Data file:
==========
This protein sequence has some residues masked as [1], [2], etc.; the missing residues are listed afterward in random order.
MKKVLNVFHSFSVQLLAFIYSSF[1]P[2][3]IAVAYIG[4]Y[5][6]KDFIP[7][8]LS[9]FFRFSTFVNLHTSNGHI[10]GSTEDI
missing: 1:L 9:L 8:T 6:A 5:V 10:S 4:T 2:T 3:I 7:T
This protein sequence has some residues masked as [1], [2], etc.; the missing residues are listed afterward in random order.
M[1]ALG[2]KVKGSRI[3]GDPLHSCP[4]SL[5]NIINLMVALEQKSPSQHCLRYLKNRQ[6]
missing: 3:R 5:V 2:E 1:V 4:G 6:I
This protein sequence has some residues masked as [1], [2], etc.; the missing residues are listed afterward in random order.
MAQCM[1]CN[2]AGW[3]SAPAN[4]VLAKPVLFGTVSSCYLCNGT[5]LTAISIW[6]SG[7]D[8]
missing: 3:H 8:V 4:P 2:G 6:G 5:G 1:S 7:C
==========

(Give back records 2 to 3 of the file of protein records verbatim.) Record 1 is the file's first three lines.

This protein sequence has some residues masked as [1], [2], etc.; the missing residues are listed afterward in random order.
M[1]ALG[2]KVKGSRI[3]GDPLHSCP[4]SL[5]NIINLMVALEQKSPSQHCLRYLKNRQ[6]
missing: 3:R 5:V 2:E 1:V 4:G 6:I
This protein sequence has some residues masked as [1], [2], etc.; the missing residues are listed afterward in random order.
MAQCM[1]CN[2]AGW[3]SAPAN[4]VLAKPVLFGTVSSCYLCNGT[5]LTAISIW[6]SG[7]D[8]
missing: 3:H 8:V 4:P 2:G 6:G 5:G 1:S 7:C